Magnus Carlsen has conquered the Grand Chess Tour, after he won the Chess Classic in London yesterday. For a long time it didn’t look like the World Champion would win the Tour, but a strong final run ensured his triumph.
Magnus Carlsen has won the grand Chess Tour, after beating Maxime Vachier-Lagrave in a playoff.
All the excitement seemed to be kept for the final day of the Chess Classic in London. There were more than nine hours of chess in the famous Kensington Olympia Hall. The tournament, which was dominated by a lot of draws so far, ended in a three-way tie between Magnus Carlsen, Anish Giri and Maxime Vachier-Lagrave. After the three players ended level in the table, a rapid playoff had to be played, in which Carlsen emerged as the eventual winner.
According to Lennart Ootes, chess expert and broadcaster of the London Chess Classic, that was quite surprising. “Carlsen drew the first six games of the Classic, and the way he played wasn’t that spectacular. But then he won the seventh match against Hikaru Nakamura, which brought him back in the tournament. Nevertheless he was still one win behind Anish Giri and Vachier-Lagrave, but yesterday he managed to close that gap by winning against Alexander Grischuk, while Giri and Lagrave drew. Subsequently there were extra playoff games, and Carlsen won.”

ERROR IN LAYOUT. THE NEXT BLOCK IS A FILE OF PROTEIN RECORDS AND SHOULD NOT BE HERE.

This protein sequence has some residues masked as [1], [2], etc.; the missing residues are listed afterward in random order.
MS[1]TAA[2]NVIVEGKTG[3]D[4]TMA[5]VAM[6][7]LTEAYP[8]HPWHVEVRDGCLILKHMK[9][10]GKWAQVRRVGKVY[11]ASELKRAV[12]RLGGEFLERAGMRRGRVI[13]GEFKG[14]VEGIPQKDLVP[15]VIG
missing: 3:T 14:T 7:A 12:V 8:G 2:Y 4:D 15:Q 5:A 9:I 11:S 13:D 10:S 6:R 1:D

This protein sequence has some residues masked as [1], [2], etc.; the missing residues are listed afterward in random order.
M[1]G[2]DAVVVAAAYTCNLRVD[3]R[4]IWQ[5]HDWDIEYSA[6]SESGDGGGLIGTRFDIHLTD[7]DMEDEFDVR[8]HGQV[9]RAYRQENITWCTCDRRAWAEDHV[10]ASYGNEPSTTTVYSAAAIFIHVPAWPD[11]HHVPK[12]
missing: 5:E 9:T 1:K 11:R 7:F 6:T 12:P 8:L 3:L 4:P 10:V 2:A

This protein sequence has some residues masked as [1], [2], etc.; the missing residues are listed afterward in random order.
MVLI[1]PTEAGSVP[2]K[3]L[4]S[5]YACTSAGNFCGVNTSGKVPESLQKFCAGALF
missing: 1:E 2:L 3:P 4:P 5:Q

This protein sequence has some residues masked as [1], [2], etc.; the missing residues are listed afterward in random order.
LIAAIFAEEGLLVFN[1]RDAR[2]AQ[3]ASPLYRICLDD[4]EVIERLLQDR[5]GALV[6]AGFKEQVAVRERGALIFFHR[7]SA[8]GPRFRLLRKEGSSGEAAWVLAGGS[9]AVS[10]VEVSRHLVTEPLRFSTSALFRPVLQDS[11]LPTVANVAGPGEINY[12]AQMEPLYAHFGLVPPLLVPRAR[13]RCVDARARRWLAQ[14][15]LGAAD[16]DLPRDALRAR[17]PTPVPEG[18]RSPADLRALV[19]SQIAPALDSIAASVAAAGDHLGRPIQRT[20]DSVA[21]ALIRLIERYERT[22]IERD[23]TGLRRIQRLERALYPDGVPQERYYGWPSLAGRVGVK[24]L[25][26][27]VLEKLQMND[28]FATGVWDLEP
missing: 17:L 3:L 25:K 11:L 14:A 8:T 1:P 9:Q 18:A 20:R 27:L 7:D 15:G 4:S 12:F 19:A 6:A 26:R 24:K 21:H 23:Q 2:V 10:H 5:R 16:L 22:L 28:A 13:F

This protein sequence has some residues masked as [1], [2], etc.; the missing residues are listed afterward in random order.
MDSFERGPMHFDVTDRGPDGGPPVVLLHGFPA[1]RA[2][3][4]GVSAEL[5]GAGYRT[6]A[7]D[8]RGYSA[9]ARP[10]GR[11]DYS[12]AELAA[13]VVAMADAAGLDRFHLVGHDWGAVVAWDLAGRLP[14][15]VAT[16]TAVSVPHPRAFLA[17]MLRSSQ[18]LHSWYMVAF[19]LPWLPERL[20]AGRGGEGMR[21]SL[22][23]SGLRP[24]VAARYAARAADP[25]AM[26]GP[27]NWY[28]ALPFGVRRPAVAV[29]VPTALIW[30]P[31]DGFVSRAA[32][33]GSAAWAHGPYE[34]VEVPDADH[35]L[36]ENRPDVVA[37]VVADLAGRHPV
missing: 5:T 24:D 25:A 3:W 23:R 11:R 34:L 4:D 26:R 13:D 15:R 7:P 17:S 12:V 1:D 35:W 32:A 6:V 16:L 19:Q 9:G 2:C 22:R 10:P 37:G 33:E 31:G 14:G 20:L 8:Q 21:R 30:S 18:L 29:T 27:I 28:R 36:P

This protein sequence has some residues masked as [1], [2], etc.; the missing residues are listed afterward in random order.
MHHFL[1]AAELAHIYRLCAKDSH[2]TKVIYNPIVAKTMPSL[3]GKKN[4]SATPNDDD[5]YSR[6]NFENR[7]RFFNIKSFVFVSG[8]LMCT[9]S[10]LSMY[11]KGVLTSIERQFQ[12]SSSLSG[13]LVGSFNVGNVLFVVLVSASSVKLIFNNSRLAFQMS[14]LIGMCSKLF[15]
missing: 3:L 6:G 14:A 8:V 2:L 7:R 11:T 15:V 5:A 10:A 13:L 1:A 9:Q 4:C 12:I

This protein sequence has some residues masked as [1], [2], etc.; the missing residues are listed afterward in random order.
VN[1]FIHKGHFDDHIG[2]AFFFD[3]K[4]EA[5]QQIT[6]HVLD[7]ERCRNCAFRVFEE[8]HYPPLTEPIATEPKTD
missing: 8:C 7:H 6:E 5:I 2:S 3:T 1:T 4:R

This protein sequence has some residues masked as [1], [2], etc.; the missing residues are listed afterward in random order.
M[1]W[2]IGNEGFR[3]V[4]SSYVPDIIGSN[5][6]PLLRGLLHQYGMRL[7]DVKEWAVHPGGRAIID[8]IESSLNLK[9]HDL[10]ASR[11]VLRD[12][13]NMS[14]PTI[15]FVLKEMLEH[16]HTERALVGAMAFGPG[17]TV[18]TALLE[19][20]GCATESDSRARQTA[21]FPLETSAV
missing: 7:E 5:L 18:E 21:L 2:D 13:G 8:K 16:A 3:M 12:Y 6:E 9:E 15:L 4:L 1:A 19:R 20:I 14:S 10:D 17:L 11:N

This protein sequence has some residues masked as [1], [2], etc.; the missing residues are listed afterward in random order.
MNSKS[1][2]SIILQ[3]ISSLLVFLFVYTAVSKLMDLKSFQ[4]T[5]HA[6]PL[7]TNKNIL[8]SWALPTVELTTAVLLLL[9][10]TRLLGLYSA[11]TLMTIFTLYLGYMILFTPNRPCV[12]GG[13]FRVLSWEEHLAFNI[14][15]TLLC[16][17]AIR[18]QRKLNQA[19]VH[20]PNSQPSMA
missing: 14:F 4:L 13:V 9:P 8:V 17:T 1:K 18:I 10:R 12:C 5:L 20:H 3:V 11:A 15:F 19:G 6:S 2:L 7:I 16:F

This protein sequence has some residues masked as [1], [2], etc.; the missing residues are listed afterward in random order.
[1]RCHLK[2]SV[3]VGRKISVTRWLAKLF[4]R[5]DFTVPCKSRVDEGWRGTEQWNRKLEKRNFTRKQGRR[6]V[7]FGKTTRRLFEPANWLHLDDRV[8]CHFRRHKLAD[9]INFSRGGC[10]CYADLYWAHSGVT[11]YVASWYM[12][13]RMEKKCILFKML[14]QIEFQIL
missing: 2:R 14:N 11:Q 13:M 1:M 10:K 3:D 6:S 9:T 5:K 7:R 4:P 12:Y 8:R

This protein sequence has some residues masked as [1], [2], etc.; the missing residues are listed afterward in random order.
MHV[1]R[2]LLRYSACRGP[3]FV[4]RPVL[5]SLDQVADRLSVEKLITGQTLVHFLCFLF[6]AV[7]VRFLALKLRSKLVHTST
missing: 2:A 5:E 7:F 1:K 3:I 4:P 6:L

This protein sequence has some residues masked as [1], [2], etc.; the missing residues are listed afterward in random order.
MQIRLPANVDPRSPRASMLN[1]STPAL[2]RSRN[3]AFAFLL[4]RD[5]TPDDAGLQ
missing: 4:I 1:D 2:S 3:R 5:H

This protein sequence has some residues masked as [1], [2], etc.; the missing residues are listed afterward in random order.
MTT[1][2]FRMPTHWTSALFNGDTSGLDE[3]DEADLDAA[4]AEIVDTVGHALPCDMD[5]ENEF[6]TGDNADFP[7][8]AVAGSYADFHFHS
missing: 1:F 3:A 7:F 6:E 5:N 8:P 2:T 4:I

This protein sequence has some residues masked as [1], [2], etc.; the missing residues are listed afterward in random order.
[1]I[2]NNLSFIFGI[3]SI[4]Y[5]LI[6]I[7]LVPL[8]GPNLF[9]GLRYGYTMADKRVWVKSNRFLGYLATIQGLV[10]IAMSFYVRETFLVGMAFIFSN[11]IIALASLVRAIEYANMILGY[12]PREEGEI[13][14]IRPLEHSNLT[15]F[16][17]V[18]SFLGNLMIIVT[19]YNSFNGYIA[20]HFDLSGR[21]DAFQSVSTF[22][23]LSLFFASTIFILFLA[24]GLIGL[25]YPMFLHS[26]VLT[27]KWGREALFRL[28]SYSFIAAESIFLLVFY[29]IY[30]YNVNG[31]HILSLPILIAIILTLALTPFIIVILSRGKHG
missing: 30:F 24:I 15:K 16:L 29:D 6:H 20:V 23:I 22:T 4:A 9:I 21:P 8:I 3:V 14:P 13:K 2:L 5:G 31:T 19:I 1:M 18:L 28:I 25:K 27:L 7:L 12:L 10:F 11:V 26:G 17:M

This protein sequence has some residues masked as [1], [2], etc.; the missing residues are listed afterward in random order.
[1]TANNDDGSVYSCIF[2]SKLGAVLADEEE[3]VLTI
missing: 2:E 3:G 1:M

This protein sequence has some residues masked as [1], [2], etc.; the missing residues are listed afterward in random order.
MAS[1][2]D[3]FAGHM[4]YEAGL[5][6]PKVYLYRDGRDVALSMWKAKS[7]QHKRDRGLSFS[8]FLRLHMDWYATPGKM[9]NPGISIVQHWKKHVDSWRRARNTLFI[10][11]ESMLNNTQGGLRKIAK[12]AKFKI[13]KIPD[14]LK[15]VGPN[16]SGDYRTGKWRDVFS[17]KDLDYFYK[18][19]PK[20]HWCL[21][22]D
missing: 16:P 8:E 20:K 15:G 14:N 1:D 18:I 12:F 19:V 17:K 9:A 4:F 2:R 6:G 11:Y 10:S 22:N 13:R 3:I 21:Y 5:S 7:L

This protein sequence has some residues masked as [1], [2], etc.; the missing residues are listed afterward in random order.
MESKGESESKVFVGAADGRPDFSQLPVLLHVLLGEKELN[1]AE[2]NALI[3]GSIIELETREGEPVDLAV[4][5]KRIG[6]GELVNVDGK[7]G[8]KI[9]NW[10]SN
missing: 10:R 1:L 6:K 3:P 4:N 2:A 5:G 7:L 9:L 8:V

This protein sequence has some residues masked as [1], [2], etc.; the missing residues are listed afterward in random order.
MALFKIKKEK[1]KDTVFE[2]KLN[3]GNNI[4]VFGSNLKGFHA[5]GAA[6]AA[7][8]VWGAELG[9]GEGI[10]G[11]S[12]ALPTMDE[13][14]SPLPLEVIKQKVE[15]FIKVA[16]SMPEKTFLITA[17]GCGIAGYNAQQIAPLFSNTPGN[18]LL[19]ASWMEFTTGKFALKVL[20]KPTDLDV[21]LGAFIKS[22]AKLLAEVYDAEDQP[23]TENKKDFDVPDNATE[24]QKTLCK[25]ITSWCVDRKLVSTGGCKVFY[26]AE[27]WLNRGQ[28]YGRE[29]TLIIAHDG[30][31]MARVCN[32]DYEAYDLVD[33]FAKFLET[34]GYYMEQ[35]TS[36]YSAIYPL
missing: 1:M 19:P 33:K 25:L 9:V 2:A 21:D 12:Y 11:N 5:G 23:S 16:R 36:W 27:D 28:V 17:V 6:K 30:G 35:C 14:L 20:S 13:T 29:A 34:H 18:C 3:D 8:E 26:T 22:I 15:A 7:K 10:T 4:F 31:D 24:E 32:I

It was the Norwegian’s fourth triumph in the Chess Classic in London, which is one of the three tournaments of the Grand Tour.
The Chess Classic was founded by Malcolm Pein seven years ago, partly to help promote the charity Chess in schools & Communities, which encourages children to immerse themselves in the board game. Pein, who is the CEO of the charity, explains: “With the charity, we teach 25000 children on 300 schools throughout the UK. With the Chess Classic, we invite 400 to 500 children every day, who can play and watch matches.”
Another reason to create the Chess Classic was to bring a big chess tournament to the UK. The event in London is part of the inaugural Grand Chess Tour, which comprises three tournaments. In June, the first of the series was played at the ‘Norway Chess’ in Stavanger. In September the competition moved to the States, where St. Louis hosted the ‘Sinquefield Cup’.
Although it’s a private championship, it is regarded as quite a prestigious event, as eight out of 10 players are in the current top-10 of the world. Pein: “It’s one of the major tournaments, like Wimbledon with tennis.” Pein adds that the Classic acts independently. “We operate on ourselves, but we are obviously connected with the organisation of the Grand Tour competition.”
With Carlsen the Tour has a World Champion as a winner. Ootes tells the Norwegian changed an important element of his game in the end. “A lot of games at the Chess Classic had Berlin openings, which are not the most attractive starts. Carlsen changed his opening in his last three games, which increased his chances. In the end, he won two out of his last three matches, and conquered the title.”